Congratulations to the Class of 2012 Emerging Leaders!

Emerging Leaders Program Expands Beyond DC to NYC

Nonprofit professionals working in New York along with their peers in Washington, DC can now take advantage of the hugely successful Emerging Leaders professional development program, thanks to a very generous grant from the Rita Allen Foundation. An expansive network of nonprofit organizations and executives combined with an innovative curriculum, Emerging Leaders uniquely prepares organizations  to address the growing leadership gap in the sector, identified by many in the field, including the Bridgespan Group.

Through highly effective, in-depth knowledge sharing, peer community building, and skills improvement, Emerging Leaders creates a cohort of aspiring nonprofit executives early in their careers while they are still committed to the sector. Current participants are thrilled with the far-reaching impact of the program as it enables them to accelerate their growth and contributions more rigorously and quickly than they otherwise could.

Emerging Leader Kyndall Parker ’06 states, “The lessons I’ve learned from Emerging Leaders have made me a better manager, direct report, and peer and put me in a position to have been recently promoted to Senior Director of Operations.” The program runs for 8 full-day sessions over 8 consecutive months and is open to all university graduates who meet the application criteria. The application deadline is March 15th.

Please note that there is an application fee of $20. This fee is waived for Princeton Project 55 Fellowship Program alumni. The nominal participation fee of $350 for each applicant who is accepted may be covered by employers.

 

For more information about Emerging Leaders or to apply,

visit www.AlumniCorps.org.

Have questions?

Contact EmergingLeaders@AlumniCorps.org

New Emerging Leaders Program A Success

Program Leader Hilary Joel '85 with the inaugural class of Emerging Leaders. From L to R: Lopez' 10, Segal, Lewis LaMonica '08, Lyon '09, Host, Carlis, Lindsey *07, Fesler '01, Joel '85, Parker '06, Simmons '03, Fridirici '06

“The Emerging Leaders program has not only provided me with useful tools for understanding  how I can become a better leader in my current position, but has inspired me to continue to improve my network, my self-awareness, and my skills so that I can build a lifelong career in the nonprofit sector.”  

               –  Elizabeth Lindsey *07, DC Emerging Leader, Managing Director of The DC Project

With participants scheduled to attend their fifth session this month, Princeton AlumniCorps’ new Emerging Leaders program is well underway and already providing tangible benefits to aspiring nonprofit leaders in Washington, DC.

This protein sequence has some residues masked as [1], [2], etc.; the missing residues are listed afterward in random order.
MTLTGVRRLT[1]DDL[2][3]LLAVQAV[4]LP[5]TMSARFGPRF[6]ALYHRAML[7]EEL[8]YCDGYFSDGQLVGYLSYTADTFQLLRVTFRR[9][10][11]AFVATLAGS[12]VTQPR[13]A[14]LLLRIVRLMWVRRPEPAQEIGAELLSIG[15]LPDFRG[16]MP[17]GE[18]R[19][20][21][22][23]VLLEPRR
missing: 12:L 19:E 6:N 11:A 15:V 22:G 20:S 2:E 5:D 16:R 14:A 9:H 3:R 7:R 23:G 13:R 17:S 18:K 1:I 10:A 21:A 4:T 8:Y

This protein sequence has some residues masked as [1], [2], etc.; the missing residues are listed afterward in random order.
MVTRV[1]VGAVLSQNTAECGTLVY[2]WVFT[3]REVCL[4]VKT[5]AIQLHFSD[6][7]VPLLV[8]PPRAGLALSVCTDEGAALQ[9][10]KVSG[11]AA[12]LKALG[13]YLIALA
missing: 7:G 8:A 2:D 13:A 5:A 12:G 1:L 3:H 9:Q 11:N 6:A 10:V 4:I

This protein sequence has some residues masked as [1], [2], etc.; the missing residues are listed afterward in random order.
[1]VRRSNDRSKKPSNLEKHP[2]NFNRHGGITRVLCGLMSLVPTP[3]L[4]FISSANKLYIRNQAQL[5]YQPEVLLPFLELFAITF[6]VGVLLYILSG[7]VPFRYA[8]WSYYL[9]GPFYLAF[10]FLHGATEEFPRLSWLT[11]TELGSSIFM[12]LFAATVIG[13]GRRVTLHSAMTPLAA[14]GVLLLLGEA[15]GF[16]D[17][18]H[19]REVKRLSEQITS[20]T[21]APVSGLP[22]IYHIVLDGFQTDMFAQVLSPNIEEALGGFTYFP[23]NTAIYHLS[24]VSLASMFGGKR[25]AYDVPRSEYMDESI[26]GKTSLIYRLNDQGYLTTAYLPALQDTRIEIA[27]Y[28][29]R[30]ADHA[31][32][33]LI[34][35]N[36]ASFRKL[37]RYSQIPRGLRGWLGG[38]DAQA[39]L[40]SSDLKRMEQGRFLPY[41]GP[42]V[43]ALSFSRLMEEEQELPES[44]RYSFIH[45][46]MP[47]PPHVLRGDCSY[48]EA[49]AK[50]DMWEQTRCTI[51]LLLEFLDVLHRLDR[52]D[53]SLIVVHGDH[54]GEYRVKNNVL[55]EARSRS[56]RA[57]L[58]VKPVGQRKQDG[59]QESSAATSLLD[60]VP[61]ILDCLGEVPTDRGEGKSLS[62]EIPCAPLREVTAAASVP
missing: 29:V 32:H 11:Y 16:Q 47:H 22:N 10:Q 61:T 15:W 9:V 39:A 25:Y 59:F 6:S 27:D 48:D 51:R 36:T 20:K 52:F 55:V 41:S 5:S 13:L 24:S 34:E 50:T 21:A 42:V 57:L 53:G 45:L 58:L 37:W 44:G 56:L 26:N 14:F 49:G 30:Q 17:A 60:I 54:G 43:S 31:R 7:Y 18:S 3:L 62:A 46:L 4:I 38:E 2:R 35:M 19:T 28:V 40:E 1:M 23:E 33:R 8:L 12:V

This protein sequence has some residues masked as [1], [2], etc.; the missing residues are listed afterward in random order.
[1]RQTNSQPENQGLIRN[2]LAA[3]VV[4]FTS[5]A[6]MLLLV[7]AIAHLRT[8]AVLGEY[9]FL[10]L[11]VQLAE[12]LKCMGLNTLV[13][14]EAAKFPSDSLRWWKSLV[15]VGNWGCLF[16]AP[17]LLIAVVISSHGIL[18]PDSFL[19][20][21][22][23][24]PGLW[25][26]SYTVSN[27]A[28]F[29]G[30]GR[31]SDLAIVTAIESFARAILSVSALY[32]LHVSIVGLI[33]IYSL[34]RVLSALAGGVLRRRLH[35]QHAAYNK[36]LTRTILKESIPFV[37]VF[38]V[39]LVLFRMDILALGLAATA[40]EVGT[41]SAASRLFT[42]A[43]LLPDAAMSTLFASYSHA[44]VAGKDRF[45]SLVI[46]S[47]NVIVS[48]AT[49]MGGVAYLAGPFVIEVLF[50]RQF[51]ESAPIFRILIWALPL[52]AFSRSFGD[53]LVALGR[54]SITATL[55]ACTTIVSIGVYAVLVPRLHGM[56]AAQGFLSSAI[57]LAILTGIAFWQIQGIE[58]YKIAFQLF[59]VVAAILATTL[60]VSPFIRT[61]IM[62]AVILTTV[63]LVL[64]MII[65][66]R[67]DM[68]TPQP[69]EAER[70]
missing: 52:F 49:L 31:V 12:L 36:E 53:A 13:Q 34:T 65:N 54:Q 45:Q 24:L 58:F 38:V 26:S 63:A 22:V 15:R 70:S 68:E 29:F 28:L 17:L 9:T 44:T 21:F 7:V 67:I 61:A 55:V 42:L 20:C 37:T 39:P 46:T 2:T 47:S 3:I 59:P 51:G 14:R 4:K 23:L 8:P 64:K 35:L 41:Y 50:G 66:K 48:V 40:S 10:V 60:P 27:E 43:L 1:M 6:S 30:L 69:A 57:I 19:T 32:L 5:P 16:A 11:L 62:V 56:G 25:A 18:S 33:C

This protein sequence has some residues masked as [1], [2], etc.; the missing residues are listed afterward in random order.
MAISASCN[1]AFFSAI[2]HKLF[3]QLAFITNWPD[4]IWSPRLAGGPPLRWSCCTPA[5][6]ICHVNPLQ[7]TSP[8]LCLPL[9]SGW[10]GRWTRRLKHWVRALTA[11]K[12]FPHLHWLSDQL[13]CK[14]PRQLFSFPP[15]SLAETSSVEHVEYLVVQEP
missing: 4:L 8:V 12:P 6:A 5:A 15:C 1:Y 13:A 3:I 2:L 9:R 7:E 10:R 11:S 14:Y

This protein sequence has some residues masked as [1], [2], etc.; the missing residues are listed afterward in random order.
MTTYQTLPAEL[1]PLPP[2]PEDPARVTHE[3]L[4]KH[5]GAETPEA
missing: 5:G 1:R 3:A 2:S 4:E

Feedback from participants to date has been overwhelmingly positive. Susan Lyon ’09, Special Assistant for Energy and Environmental Policy at the Center for American Progress, shares:

“Let me put it this way—when I told my DC colleagues about Emerging Leaders, they all wanted to join. The program has really added value to my Princeton education after Princeton. Alumni programming is one of the reasons why I chose to attend Princeton, and this makes me glad I did. Specifically, the expert combination of management theory, speaker series, and hands-on brainstorming makes Emerging Leaders an incredibly useful series of workshops and trainings.”

The program curriculum interweaves the development of leadership, management, and hard nonprofit skills with mentoring, peer support, and networking within the sector. Simultaneously, Emerging Leaders are putting their learning into action as they design and execute projects that generate real results for their organizations. The pilot Emerging Leaders program runs for 10 months, culminating in a celebration and presentation by the participants in March 2011.

Program sessions to date have featured presentations from well-known leaders in the nonprofit sector, including: Judith Sandalow, Executive Director of The Children’s Law Center; Eric Schweikert, CFO of Share Our Strength; and Khari Brown, Executive Director of Capital Partners for Education.

Over the course of the next six months, participants will continue to develop the knowledge, skills, and confidence they need to advance their professional contributions and accelerate their careers in the nonprofit sector.

To learn more about Emerging Leaders, please visit www.alumnicorps.org

 

AlumniCorps Hires Rachel Benevento, New Program Manager for Community Volunteers & Emerging Leaders

Rachel Benevento and Kef Kasdin '85

Rachel Benevento is the newest member of the Princeton AlumniCorps team.  Most recently, she worked at VolunteerConnect in Princeton, creating a skills-based volunteer pilot program. Rachel also served as a VolunteerConnect board member, helping to create a new service model for the organization. Previously, she engaged corporate employees in cancer education and fundraising initiatives for the American Cancer Society.

Rachel has also worked at Columbia University where she founded the Alumni Partnership Program, connecting current and former students on a personal level through various forums. As a board member for Community Impact at Columbia, she advised staff and student coordinators on programmatic challenges and evaluated new program proposals. She earned an M.S. from the Medill School of Journalism at Northwestern University and has worked as a freelance writer and editor. Rachel holds a B.A. in history from Columbia.

Regarding Community Volunteers, Rachel writes: “I am excited to help Community Volunteers reach its potential in engaging mid-career alumni in meaningful public service opportunities. Matching the professional expertise of program participants to the needs of  local nonprofit organizations will provide critical outlets for alumni to channel their passions and make a difference in their community.”

Contact Rachel to learn about Community Volunteers and Emerging Leaders at RBenevento@alumnicorps.org.